Green House Blog

The Small House Pilot in California, Changing the Face of Aging

Update, 05/18: The Green House Senior Director, Susan Ryan was honored to join Leslie G. Moldow, FAIA, LEED of Perkins Eastman and Mary Muñoz of Ziegler at the LeadingAge California conference to speak about The Small House Pilot, and how providers can seize this moment to enhance the way elders in California age. Collaborating with strong leaders in our field makes our collective voice louder and our impact greater. 

Originally Published 01/18

It is a pivotal moment in California’s history.  The Small House Pilot Program is now live, and it has the potential to clearly demonstrate that there is a better way to deliver skilled nursing care. This profound opportunity requires that nursing home providers across the state, take a stand, and say, NOW IS THE TIME!

The wait has been long, making this moment all the more powerful.  In 2013, through a tenacious journey, Mt. San Antonio Gardens became the first Green House Project in California. The work that they did to make regulatory gains with stakeholders across the state blazed a trail and were codified in late 2012, as Governor Brown signed into law Senate Bill 1228 (introduced by Sen. Elaine Alquist). The bill created The Small House Skilled Nursing Facilities Pilot Program, which authorized the development and operation of 10 pilot projects to deliver skilled nursing care in smaller, residential settings, “It puts the ‘home’ back into nursing home”, said Senator Alquist (D-San Jose). However, it wasn’t until early 2018, that the regulations to support this bill were released, and the request for applications is now open to the public. As a perennial advocate for elder directed, relationship rich living, The Green House Project is eager to support every effort to ensure the success of this opportunity.

The Green House Project has come to be recognized as the leader of the small house movement to create a high-quality, cost-effective, human-scale alternative to the traditional nursing home. Studies of the Green House model have found that:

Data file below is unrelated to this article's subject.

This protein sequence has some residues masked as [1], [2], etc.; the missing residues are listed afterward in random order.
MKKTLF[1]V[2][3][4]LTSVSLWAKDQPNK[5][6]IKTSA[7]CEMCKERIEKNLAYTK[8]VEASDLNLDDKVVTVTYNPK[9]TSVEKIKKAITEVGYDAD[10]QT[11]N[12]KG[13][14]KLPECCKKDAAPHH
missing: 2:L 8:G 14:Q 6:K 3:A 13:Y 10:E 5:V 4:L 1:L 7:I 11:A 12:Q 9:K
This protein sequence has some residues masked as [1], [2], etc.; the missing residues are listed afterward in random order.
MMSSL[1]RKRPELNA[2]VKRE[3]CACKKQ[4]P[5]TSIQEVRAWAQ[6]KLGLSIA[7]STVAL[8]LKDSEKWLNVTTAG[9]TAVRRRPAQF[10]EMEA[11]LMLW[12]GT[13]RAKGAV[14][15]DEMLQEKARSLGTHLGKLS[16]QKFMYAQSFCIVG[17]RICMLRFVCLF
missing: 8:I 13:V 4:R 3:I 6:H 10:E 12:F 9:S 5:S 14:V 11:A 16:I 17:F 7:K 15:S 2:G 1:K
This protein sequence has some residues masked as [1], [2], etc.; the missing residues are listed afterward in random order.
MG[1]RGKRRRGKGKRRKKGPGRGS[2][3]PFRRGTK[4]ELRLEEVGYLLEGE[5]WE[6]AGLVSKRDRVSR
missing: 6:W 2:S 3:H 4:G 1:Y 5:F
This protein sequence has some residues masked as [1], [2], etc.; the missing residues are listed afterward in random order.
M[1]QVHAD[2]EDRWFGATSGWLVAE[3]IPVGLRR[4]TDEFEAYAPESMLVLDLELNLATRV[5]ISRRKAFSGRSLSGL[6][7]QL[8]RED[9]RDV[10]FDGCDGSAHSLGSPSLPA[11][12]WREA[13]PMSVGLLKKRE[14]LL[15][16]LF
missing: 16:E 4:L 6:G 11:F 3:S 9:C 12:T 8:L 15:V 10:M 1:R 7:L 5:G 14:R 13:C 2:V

• Residents have a better quality of life and receive higher-quality care than residents in traditional nursing homes.
• Staff report higher job satisfaction and increased likelihood of remaining in their jobs.
• Family members are willing to drive farther and pay more to have access to a Green House home for a loved one.

Real Home, Meaningful Life, and Empowered Staff: these core values align well with the regulations of the Small House Pilot in California, and they drive change in Green House homes, creating quality outcomes, consumer demand and preferred partnerships in the healthcare system.

With 15 years of expertise in design, education and evaluation, The Green House Project is a strong partner to support the expedited timeline and in-depth requirements of this pilot. The first deadline for submission is June, 2018. Design tools, like The Green House Prototype, along with educational protocols and policy and procedure expertise, will ensure an organization is able to successfully navigate this application. Susan Ryan, Senior Director of The Green House Project says, “The Green House Project specializes in a comprehensive cultural transformation that shifts the beliefs, behaviors, and systems to ensure a lasting investment across an organizational system. It is more than simply a process from ‘this’ to ‘that’; a real transformation unleashes the best of what can be by accessing collective wisdom.” The national initiative stands ready to support nursing home innovators in California, to ensure better lives for elders and those who work closest to them.

With California’s number of individuals 85 and older expected to triple by 2030, the market for Green House homes and others like them is rapidly growing. Consumer demand for the kind and quality of care that The Green House model provides has long existed, but until recently, California’s regulatory and approval process had been unable to accommodate non-traditional models of care. In fact, it took almost seven years for Mt. San Antonio Gardens to gain the approval it needed from multiple local and state agencies. Inspired by their lessons learned, Senate Bill 1228, and the newly released regulations, will enable innovation without obstacle. The Green House Project calls every organization interested in creating a real home, meaningful life and empowered work opportunities for the citizens of California to contact us, and together we will forge a trail to a brighter future.